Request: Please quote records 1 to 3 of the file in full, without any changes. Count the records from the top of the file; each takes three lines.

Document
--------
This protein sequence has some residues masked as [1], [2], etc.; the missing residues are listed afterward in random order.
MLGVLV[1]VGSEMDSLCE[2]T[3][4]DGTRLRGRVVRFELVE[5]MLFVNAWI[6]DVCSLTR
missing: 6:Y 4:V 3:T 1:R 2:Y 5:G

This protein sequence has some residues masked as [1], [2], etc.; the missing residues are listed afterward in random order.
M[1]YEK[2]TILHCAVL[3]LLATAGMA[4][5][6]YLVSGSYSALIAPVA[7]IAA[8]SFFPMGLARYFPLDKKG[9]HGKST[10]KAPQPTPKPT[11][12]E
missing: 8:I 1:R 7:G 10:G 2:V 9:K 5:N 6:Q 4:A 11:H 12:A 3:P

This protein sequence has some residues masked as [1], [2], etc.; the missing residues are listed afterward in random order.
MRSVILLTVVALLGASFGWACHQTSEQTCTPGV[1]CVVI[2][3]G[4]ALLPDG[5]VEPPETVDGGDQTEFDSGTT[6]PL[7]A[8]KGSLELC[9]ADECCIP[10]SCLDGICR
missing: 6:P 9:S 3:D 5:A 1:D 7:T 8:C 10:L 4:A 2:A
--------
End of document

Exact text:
This protein sequence has some residues masked as [1], [2], etc.; the missing residues are listed afterward in random order.
MLGVLV[1]VGSEMDSLCE[2]T[3][4]DGTRLRGRVVRFELVE[5]MLFVNAWI[6]DVCSLTR
missing: 6:Y 4:V 3:T 1:R 2:Y 5:G

This protein sequence has some residues masked as [1], [2], etc.; the missing residues are listed afterward in random order.
M[1]YEK[2]TILHCAVL[3]LLATAGMA[4][5][6]YLVSGSYSALIAPVA[7]IAA[8]SFFPMGLARYFPLDKKG[9]HGKST[10]KAPQPTPKPT[11][12]E
missing: 8:I 1:R 7:G 10:G 2:V 9:K 5:N 6:Q 4:A 11:H 12:A 3:P

This protein sequence has some residues masked as [1], [2], etc.; the missing residues are listed afterward in random order.
MRSVILLTVVALLGASFGWACHQTSEQTCTPGV[1]CVVI[2][3]G[4]ALLPDG[5]VEPPETVDGGDQTEFDSGTT[6]PL[7]A[8]KGSLELC[9]ADECCIP[10]SCLDGICR
missing: 6:P 9:S 3:D 5:A 1:D 7:T 8:C 10:L 4:A 2:A